The reason why groups of neurons in the brain fire up simultaneously in random rhythms for just milliseconds at a time has been identified by a team of neuroscientists from Indiana University and the University of Montreal.
Reporting their work in the Journal of Neuroscience, the researchers say that their findings draw on the variability and creative nature of neurons - no two are exactly the same, providing for a rich and ever-changing repertoire of brain activity.
The group insists that the new findings expand their understanding of brain rhythms, both reoccurring and random, and shed light on the decades-old mystery of how the brain learns temporal patterns.
"Our model is proposing a way that the brain processes temporal information and how this can vary over time," said Jean-Philippe Thivierge, a post-doctorate researcher in IU Bloomington's Department of Psychological and Brain Sciences.
Thivierge and co-author Paul Cisek, an assistant professor at the University of Montreal, say that a better understanding of rhythms in the brain -- how to create them or stop them - may be useful for researchers in studying neural diseases like epilepsy, which involves seizures or uncontrollable rhythms in the brain.
During the study, the researchers created a mathematical model for how hundreds of neurons interact after being stimulated by an electric current.
They propose that the random synchronization, which occurs in large populations of neurons, results from "positive excitatory feedback originating from recurrent connections between the cells."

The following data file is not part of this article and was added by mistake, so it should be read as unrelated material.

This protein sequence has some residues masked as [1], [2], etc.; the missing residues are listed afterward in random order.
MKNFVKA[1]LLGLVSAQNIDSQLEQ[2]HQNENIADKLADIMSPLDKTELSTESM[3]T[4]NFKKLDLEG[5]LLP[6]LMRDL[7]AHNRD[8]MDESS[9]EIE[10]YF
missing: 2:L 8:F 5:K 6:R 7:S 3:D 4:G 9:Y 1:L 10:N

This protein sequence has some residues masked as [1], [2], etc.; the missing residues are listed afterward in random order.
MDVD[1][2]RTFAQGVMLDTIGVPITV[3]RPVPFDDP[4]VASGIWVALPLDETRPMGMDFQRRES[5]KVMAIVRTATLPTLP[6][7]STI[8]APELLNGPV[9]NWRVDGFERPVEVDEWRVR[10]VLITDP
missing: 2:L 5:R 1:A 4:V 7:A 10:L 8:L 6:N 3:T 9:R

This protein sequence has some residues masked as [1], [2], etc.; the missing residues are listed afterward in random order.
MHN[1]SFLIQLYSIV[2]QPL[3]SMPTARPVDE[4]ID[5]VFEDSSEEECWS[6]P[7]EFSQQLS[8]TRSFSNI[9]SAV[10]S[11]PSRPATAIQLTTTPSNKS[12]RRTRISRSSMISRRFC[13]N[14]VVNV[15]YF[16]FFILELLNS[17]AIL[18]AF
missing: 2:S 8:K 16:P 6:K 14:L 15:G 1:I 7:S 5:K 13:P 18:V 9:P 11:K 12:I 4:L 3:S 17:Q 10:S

According to the researchers, the synchronization involves most of the cells in the group but begins with a preferred small group of cells - like "elite" cells - which tend to become active just before all the others do.
When enough cells in the group become active, a threshold, or "point of no return" is reached where all the cells become active and their activity spikes.
The research group has also found how neural activity can spike periodically or rhythmically.
Upon introducing a specific rhythm to the model, they found that the model could learn and repeat the rhythm.
Though scientists have known for about five decades that the brain can do this, they hardly knew anything about the mechanism.
Thivierge said that the mechanism was based on how the neurons come together to motivate each other to fire in a specific, periodic way, following the rhythmic stimuli.
The spontaneous neural activity modelled in the study has been detected in several regions of the brain as well as in other species.
The authors guess that the benefits of such spontaneity come in the brain's ability to be more flexible and responsive to external events, that the random synchronization can prevent the brain from remaining "stuck" in a particular state.
"It seems like when you're in a more flexible brain state, it's easier for you to redirect your attention to new and important things," Thivierge said.